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the republican proposals today have been to wibd down or phase out or make them into some kind of public utility which would include some risk sharing. it was not expected they would be recapitalized and turned back into public companies again. the reason for that, there's always been this implicit government guarantee putting taxpayers on the spot yet again if there's another crisis. most in government don't want that. so this was a new one, kelly rainfall and a b. >> and a biggie, too. more on the prospect, joining us co-founder and partner of financial analytics along with mark hanson housing and mortgage strategist at hanson advisers. guys, thank you for joining us. karen, what do you think about the prospects for privatization here. >> i think it's going to be restructured, gses restructured and probably liquidated but not privatized in a way that will
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make investors happy. >> how about you mark? >> more we can end distorted rates, socialized mortgage lending, easing underwriting all put there to goose house prices that ultimately forms bubbles, the better. i'm all for privatizing or getting them out of control, putting them back in the hands. but then again you've got to be careful what you wish for because it could be destabilizing the housing market. >> mark, just to drill into what you're actually saying there, you would like there not to be as much availability of 30-year mortgages and maybe they would cost more. is that something that should be a policy goal? >> back in the good old days, 10 and 20-year mortgages allowed you to build real wealth over short period of time, pay less interest rates. if you want stable and less volatile housing market, 30 year rates artificially pushed down by power of the government and fed don't do that. we need to get back into a simpler mortgage rate environment plus you have fha to
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do that. if you really need government loans, fha is there with a huge balance sheet ready to do great loans. they are doing loans for borrowers 700 credit score all day long at rates better than fannie and freddie. >> mark, you're saying you're all for this process of privatization. karen you say more likely fannie and freddie get restructured and liquidated in a way shareholders wouldn't be happy about. why do you say that? >> i think it's because the only way you can have profitable gses is with no capital. the only way you can have gses that meet steve mnuchin being safe for taxpayers or gses we want is with lots of capital. that's putting government and taxpayers on the hook even then. we get rid of fannie and freddie as they are. let's call this what it is. as long as the country wants 30-year fixed mortgages, we need a government agency. i don't think this congress, epa as republican as it is, is going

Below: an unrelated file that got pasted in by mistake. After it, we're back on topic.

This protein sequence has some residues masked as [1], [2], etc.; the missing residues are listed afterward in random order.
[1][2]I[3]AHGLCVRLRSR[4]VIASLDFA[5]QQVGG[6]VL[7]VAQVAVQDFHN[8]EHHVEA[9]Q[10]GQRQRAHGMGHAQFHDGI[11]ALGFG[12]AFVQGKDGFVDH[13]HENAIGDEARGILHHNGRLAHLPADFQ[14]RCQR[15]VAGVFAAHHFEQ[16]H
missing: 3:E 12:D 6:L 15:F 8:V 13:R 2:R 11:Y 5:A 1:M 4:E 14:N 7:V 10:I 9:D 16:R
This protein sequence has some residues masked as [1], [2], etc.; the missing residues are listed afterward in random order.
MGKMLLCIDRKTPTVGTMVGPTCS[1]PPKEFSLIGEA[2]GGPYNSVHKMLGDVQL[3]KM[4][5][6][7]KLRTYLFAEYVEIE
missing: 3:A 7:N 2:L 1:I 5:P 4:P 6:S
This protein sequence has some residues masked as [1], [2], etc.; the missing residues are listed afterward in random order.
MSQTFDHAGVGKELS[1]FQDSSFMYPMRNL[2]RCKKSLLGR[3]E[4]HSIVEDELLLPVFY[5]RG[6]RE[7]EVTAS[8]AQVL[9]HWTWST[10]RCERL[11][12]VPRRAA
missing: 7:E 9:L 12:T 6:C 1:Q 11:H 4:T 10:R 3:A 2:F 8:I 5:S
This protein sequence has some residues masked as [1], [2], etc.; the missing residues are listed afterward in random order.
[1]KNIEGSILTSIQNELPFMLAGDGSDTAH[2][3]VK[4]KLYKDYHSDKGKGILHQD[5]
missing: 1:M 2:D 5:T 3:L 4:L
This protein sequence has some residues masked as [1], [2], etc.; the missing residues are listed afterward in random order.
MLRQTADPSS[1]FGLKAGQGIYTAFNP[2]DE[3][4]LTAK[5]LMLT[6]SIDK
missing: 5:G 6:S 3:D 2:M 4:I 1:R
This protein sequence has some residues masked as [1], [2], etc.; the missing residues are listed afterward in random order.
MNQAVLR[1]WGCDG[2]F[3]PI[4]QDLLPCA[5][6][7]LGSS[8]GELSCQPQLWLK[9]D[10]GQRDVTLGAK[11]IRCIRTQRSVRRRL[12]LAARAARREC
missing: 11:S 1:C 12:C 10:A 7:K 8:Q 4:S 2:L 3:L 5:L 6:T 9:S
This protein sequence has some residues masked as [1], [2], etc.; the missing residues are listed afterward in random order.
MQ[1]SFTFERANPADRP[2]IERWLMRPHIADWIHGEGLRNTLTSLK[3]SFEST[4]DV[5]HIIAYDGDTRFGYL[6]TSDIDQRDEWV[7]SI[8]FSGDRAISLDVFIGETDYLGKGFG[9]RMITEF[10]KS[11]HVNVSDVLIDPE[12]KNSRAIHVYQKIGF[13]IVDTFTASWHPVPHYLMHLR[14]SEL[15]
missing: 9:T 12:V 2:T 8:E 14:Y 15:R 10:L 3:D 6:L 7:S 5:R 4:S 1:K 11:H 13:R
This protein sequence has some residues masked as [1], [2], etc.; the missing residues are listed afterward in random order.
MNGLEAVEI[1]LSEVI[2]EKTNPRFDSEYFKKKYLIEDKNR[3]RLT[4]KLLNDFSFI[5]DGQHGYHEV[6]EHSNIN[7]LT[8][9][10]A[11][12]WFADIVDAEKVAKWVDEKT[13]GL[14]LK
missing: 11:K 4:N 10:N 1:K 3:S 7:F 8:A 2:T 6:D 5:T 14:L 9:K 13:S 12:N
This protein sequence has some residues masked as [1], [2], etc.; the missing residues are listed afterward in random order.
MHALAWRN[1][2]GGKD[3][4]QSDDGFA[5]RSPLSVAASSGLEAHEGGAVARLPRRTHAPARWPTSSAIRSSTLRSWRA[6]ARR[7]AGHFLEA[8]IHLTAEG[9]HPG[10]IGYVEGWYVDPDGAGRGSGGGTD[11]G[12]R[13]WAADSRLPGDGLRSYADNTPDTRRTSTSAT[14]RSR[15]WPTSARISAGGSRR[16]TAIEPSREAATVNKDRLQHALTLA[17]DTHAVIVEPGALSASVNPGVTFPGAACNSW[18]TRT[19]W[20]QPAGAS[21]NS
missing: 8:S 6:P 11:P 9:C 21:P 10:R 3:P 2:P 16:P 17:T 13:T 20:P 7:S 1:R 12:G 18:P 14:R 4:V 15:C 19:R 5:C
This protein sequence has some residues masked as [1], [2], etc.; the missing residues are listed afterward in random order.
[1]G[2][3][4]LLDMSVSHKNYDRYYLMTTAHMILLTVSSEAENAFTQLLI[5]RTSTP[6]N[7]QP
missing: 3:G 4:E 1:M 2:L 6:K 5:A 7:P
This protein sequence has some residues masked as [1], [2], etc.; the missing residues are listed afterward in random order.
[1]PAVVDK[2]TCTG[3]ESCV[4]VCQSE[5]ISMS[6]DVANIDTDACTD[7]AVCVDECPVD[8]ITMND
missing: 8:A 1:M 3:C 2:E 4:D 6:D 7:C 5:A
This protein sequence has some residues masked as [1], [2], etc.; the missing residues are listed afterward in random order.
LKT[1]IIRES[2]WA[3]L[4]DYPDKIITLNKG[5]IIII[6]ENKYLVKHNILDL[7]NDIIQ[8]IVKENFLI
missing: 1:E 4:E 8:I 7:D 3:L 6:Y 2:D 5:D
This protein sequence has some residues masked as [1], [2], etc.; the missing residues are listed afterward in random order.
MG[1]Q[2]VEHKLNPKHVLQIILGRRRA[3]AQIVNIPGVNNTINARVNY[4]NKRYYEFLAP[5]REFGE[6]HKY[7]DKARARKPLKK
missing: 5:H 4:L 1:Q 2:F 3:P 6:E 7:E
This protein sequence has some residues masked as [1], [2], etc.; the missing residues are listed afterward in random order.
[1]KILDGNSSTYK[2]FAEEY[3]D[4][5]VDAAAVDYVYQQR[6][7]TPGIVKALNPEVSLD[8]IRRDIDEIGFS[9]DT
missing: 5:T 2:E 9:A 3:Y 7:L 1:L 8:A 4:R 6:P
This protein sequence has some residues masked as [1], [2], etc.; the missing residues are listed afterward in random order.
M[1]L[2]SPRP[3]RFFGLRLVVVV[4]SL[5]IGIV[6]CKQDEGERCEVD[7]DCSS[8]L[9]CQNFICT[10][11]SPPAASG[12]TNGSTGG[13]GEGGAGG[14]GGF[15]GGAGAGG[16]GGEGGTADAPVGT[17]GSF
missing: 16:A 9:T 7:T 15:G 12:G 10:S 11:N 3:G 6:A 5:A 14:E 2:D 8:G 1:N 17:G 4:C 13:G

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to be willing to say to american middle class, you know that mortgage you want, you can't have it anymore. >> what about mark's point you can get it from the fha, karen. >> fha only does high loan to value mortgages. if you want a whole housing market with mortgages with almost no money down then you can have the fha. what i do think we're going to see is what jeb hensarling chairman of the house committee wants is a government corporation, one that wraps fha, fannie and freddie into a single entity -- at least this is what i hope it does -- sharply shrinks their role. >> mark, what were you going to say? >> on that note, you have to be careful what you wish for with privatization. because when you control the fannie, freddie, and fha which does 95% of all loans, you control the economy. last time around they used them for mortgage modifications. the next time the housing market slips and needs reliquefy
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indication, freddie and fannie the link into the household checking account for things like 50 and 100 year mortgages. things like qe for home owner with fixed rate pricing in the event of bailout. real important to keep a leash on. then again, you don't necessarily need fannie and freddie as government agencies if you have fha behind them. that's my opinion. >> this is such a tricky one. explain the role fannie and freddie play in the sense what is the federal -- what is the government guarantee that they are offering and does that need to be in place for a functioning mortgage market? >> right now, fha doesn't have the balance sheet to do the national, all the loans in the nation. and rates on the 30-year side, banks don't want to take that risk for 30 years at rates that are competitive. so you need those securities,